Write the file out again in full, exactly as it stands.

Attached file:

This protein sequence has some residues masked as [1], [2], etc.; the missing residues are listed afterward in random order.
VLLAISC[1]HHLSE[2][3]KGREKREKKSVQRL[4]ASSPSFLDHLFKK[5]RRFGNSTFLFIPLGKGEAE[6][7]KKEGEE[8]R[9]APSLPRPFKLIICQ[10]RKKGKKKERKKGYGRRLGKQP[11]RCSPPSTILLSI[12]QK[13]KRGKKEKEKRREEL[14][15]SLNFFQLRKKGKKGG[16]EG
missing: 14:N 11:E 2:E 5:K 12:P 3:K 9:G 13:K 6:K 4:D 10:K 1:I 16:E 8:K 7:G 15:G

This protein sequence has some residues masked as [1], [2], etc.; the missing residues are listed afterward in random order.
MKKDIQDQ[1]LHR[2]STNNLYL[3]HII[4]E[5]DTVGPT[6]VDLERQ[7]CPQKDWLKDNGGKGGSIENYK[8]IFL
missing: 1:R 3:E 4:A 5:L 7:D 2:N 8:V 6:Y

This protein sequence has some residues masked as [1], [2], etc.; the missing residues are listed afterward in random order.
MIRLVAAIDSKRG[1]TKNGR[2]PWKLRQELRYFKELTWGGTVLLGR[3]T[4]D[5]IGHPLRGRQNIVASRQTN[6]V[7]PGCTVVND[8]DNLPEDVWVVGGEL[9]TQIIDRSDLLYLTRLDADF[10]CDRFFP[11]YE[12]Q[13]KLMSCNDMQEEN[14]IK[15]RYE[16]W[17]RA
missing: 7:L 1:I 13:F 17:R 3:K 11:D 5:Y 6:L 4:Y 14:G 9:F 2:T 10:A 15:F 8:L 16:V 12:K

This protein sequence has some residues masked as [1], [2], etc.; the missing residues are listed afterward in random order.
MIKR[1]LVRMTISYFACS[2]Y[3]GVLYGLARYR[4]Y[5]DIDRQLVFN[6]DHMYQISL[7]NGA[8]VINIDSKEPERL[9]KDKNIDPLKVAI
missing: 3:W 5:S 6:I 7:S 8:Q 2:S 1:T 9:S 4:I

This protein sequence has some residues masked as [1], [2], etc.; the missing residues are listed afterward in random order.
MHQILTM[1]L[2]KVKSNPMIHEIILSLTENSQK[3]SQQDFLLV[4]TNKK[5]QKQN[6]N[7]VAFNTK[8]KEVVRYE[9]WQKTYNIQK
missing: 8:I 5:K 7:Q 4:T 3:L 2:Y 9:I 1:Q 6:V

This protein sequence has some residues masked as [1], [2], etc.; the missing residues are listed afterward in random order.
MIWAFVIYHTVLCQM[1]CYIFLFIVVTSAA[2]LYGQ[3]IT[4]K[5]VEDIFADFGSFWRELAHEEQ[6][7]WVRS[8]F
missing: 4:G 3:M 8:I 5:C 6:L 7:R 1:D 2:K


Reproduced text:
This protein sequence has some residues masked as [1], [2], etc.; the missing residues are listed afterward in random order.
VLLAISC[1]HHLSE[2][3]KGREKREKKSVQRL[4]ASSPSFLDHLFKK[5]RRFGNSTFLFIPLGKGEAE[6][7]KKEGEE[8]R[9]APSLPRPFKLIICQ[10]RKKGKKKERKKGYGRRLGKQP[11]RCSPPSTILLSI[12]QK[13]KRGKKEKEKRREEL[14][15]SLNFFQLRKKGKKGG[16]EG
missing: 14:N 11:E 2:E 5:K 12:P 3:K 9:G 13:K 6:K 4:D 10:K 1:I 16:E 8:K 7:G 15:G

This protein sequence has some residues masked as [1], [2], etc.; the missing residues are listed afterward in random order.
MKKDIQDQ[1]LHR[2]STNNLYL[3]HII[4]E[5]DTVGPT[6]VDLERQ[7]CPQKDWLKDNGGKGGSIENYK[8]IFL
missing: 1:R 3:E 4:A 5:L 7:D 2:N 8:V 6:Y

This protein sequence has some residues masked as [1], [2], etc.; the missing residues are listed afterward in random order.
MIRLVAAIDSKRG[1]TKNGR[2]PWKLRQELRYFKELTWGGTVLLGR[3]T[4]D[5]IGHPLRGRQNIVASRQTN[6]V[7]PGCTVVND[8]DNLPEDVWVVGGEL[9]TQIIDRSDLLYLTRLDADF[10]CDRFFP[11]YE[12]Q[13]KLMSCNDMQEEN[14]IK[15]RYE[16]W[17]RA
missing: 7:L 1:I 13:F 17:R 3:K 11:D 5:Y 6:L 4:Y 14:G 9:F 2:T 10:A 15:F 8:L 16:V 12:K

This protein sequence has some residues masked as [1], [2], etc.; the missing residues are listed afterward in random order.
MIKR[1]LVRMTISYFACS[2]Y[3]GVLYGLARYR[4]Y[5]DIDRQLVFN[6]DHMYQISL[7]NGA[8]VINIDSKEPERL[9]KDKNIDPLKVAI
missing: 3:W 5:S 6:I 7:S 8:Q 2:S 1:T 9:S 4:I

This protein sequence has some residues masked as [1], [2], etc.; the missing residues are listed afterward in random order.
MHQILTM[1]L[2]KVKSNPMIHEIILSLTENSQK[3]SQQDFLLV[4]TNKK[5]QKQN[6]N[7]VAFNTK[8]KEVVRYE[9]WQKTYNIQK
missing: 8:I 5:K 7:Q 4:T 3:L 2:Y 9:I 1:Q 6:V

This protein sequence has some residues masked as [1], [2], etc.; the missing residues are listed afterward in random order.
MIWAFVIYHTVLCQM[1]CYIFLFIVVTSAA[2]LYGQ[3]IT[4]K[5]VEDIFADFGSFWRELAHEEQ[6][7]WVRS[8]F
missing: 4:G 3:M 8:I 5:C 6:L 7:R 1:D 2:K